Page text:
David Petraeus’s reputation sparkled like the four stars that graced his epaulets — and it was his best weapon as he battled his way up the ranks and eventually to a prestigious civilian post as head of the Central Intelligence Agency.
When he pushed a counterinsurgency strategy for Iraq, President George W. Bush said yes. When he advised President Barack Obama to replicate the surge in Afghanistan, the new president overruled his own vice president and agreed. When Obama appointed Petraeus to run the CIA last year, the Senate confirmed him — 94 to nothing.
When fans floated his name as a potential presidential contender, Republicans reacted as if he’d win by acclamation.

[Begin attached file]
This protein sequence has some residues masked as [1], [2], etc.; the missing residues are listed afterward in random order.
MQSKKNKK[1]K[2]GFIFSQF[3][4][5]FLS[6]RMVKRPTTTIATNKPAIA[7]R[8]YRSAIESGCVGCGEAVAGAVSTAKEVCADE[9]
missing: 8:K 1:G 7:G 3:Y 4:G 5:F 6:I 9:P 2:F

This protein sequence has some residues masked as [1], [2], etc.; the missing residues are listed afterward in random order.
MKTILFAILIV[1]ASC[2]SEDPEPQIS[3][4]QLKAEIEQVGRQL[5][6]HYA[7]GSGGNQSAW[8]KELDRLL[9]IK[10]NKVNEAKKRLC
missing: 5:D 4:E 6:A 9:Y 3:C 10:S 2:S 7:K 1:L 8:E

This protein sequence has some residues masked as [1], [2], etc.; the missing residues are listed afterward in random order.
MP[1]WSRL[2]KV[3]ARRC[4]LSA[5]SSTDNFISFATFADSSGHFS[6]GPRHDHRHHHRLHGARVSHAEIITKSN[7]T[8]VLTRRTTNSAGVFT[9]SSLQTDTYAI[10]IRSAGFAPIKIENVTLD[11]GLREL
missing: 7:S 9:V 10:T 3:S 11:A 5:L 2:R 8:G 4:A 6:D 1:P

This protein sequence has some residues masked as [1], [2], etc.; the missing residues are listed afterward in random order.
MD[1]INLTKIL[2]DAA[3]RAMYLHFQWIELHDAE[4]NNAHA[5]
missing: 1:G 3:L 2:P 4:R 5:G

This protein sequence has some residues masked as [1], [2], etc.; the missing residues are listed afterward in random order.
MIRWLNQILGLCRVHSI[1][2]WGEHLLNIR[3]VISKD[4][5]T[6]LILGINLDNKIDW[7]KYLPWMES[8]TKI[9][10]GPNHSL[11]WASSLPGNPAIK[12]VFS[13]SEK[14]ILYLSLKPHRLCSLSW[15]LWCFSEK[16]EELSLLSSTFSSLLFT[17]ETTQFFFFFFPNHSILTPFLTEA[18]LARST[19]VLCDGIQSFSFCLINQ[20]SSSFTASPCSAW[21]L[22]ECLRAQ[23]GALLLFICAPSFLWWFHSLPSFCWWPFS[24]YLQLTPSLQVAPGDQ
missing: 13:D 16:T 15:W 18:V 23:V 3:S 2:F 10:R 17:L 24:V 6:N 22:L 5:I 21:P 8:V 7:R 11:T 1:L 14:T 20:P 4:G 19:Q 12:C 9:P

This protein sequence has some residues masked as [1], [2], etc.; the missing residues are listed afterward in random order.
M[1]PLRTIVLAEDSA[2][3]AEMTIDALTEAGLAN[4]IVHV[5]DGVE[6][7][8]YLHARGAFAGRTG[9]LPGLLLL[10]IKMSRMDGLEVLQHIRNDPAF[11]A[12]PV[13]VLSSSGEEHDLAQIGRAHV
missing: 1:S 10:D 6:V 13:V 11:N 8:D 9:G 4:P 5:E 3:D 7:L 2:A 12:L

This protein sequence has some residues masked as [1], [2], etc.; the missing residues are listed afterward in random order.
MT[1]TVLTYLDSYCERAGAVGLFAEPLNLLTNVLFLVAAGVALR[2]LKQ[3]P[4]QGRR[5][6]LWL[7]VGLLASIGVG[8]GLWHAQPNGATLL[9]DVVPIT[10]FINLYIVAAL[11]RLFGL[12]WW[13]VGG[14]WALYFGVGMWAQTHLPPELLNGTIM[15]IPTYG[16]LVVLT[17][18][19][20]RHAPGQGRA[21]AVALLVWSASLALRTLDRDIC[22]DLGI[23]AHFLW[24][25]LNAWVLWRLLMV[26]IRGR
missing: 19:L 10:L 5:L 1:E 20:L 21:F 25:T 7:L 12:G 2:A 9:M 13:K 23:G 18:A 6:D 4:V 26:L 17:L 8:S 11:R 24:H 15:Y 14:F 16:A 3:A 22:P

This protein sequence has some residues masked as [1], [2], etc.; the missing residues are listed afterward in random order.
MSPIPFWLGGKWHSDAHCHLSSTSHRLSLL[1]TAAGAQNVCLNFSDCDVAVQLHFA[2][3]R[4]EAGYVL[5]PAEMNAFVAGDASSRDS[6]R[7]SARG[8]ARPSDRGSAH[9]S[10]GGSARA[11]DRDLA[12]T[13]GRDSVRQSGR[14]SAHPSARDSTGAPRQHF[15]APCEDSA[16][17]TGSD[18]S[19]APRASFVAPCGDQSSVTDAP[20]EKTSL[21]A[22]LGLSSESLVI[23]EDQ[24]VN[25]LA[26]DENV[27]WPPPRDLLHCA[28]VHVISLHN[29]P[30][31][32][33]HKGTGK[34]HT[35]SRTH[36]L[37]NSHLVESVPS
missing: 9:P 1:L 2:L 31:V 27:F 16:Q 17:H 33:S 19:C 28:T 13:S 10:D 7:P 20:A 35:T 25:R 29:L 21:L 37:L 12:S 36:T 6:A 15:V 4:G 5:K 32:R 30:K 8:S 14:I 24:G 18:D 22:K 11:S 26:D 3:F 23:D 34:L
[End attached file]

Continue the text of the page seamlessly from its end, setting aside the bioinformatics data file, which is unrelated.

“His integrity is above reproach. And any suggestion to the contrary is totally absurd and demonstrably untrue,” Senate Minority Leader Mitch McConnell said in a Senate floor speech in 2007 after the anti-war group Moveon.org took out an ad in the New York Times asking “General Petraeus or General Betray Us?” because of his steadfast support for the Iraq war.
So when Petraeus fell from grace Friday, the drop was a long one. It stunned the political world precisely because he was so widely regarded as the model modern soldier — a thinker in fatigues who married the daughter of the superintendent of his alma mater, West Point, and earned a Ph.D. at Princeton. But neither his reputation nor his career could survive the shock of the extramarital affair he revealed in resigning from his post — a decision that came under the pressure of an FBI investigation that threatened to make things even uglier, according to an intelligence community source who spoke to POLITICO on the condition of anonymity.